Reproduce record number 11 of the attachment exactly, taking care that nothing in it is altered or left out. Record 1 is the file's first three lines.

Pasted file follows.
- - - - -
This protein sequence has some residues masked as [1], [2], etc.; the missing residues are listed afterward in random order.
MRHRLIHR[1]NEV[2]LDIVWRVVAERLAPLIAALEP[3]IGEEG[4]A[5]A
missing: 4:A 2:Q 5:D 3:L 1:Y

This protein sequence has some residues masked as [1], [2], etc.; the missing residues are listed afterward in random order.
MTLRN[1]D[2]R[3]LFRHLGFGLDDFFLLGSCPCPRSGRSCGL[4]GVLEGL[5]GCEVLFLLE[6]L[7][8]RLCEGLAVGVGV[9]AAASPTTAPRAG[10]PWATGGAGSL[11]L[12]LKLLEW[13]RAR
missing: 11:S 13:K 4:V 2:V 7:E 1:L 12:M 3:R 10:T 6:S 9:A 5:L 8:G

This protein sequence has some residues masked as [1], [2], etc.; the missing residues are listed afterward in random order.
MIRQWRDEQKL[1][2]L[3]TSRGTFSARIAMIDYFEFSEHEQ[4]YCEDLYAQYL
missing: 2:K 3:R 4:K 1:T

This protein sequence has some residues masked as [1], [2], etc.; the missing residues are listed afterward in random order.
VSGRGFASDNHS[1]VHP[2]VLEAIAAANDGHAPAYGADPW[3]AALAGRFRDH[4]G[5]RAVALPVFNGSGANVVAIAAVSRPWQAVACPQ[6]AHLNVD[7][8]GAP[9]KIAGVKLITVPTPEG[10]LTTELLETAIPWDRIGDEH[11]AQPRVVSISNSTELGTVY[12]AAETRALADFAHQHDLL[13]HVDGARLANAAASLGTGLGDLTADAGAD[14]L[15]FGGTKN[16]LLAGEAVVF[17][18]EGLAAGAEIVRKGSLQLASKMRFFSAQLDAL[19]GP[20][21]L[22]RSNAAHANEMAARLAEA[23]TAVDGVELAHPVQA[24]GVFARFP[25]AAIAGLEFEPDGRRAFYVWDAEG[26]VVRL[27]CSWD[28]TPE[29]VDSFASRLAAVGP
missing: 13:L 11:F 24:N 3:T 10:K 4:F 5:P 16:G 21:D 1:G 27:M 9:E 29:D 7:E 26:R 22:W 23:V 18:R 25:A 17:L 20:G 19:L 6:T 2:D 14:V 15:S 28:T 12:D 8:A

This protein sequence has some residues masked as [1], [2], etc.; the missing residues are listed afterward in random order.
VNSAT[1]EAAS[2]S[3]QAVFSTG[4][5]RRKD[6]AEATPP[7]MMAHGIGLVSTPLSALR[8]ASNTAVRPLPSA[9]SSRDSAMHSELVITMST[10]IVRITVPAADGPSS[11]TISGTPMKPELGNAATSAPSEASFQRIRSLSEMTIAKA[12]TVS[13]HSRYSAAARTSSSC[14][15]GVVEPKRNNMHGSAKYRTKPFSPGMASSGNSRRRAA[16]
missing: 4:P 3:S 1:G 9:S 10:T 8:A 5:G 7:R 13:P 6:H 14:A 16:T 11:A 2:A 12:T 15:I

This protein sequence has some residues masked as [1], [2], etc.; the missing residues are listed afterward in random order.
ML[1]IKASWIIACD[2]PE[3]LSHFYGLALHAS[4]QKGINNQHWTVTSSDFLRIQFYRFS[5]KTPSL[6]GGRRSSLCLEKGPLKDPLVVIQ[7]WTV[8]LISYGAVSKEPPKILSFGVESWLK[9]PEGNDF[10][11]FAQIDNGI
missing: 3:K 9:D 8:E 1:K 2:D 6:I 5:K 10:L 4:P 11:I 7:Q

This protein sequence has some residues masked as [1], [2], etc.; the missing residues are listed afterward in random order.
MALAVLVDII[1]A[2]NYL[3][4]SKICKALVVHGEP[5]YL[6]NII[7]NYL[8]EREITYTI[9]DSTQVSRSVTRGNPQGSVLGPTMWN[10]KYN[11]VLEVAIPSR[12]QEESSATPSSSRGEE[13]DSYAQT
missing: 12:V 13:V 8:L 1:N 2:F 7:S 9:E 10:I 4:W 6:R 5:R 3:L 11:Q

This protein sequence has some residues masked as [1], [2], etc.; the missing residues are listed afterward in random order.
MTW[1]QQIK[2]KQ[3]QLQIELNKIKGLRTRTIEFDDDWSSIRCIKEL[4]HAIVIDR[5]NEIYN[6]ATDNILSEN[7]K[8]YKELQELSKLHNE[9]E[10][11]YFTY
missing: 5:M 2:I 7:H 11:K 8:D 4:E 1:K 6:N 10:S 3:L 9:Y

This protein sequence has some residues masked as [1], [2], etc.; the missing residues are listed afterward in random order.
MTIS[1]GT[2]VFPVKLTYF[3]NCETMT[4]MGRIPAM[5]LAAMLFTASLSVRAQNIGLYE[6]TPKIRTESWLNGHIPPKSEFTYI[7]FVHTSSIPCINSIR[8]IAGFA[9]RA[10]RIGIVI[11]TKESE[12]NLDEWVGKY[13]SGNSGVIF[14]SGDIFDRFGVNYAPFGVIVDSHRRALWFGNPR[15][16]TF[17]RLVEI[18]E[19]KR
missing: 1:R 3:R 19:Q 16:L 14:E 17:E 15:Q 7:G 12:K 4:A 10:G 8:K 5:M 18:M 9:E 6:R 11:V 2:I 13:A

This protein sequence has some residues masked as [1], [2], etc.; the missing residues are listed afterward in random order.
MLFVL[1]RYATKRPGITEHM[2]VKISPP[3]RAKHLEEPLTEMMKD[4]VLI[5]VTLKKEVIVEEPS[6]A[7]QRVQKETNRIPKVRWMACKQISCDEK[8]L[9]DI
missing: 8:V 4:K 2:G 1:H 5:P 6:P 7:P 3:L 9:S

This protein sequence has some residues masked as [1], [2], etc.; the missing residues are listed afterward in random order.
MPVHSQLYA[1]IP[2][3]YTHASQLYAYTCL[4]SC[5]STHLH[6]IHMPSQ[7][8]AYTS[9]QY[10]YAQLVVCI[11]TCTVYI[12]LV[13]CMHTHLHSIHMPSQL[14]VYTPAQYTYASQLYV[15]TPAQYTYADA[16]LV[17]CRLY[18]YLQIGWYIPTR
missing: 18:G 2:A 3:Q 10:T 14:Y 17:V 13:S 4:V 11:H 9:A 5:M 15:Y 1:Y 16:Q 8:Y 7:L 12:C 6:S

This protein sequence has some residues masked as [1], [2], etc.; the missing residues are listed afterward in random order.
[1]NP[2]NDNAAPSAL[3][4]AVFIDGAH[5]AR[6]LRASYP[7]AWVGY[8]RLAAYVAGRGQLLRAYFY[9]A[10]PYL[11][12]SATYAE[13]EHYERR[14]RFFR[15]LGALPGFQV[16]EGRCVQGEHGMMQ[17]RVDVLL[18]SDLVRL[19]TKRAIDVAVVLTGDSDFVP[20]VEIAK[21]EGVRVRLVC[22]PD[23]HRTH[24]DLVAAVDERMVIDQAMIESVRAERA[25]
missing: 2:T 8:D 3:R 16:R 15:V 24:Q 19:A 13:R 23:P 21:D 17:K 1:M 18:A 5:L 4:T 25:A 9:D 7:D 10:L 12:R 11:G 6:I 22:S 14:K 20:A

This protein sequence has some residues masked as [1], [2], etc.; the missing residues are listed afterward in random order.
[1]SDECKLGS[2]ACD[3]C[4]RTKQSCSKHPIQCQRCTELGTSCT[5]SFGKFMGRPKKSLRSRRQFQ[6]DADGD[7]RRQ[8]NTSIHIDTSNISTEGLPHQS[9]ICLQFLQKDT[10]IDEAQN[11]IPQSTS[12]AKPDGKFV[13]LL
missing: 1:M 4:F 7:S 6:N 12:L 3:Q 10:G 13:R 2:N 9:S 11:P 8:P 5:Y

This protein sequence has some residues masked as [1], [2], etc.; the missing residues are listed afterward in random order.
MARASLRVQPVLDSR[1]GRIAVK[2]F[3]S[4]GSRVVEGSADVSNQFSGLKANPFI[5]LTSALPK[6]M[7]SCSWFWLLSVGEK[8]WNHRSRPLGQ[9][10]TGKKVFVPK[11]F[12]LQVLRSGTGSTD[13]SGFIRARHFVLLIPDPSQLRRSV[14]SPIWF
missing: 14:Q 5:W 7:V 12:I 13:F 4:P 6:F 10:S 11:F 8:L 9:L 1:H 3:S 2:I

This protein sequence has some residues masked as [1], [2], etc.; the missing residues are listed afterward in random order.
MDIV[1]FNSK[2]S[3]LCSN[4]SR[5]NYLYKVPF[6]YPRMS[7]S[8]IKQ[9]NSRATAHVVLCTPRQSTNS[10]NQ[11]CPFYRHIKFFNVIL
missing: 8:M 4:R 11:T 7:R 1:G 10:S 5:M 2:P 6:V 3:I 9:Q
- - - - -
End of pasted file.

This protein sequence has some residues masked as [1], [2], etc.; the missing residues are listed afterward in random order.
MPVHSQLYA[1]IP[2][3]YTHASQLYAYTCL[4]SC[5]STHLH[6]IHMPSQ[7][8]AYTS[9]QY[10]YAQLVVCI[11]TCTVYI[12]LV[13]CMHTHLHSIHMPSQL[14]VYTPAQYTYASQLYV[15]TPAQYTYADA[16]LV[17]CRLY[18]YLQIGWYIPTR
missing: 18:G 2:A 3:Q 10:T 14:Y 17:V 13:S 4:V 11:H 9:A 5:M 15:Y 1:Y 16:Q 8:Y 7:L 12:C 6:S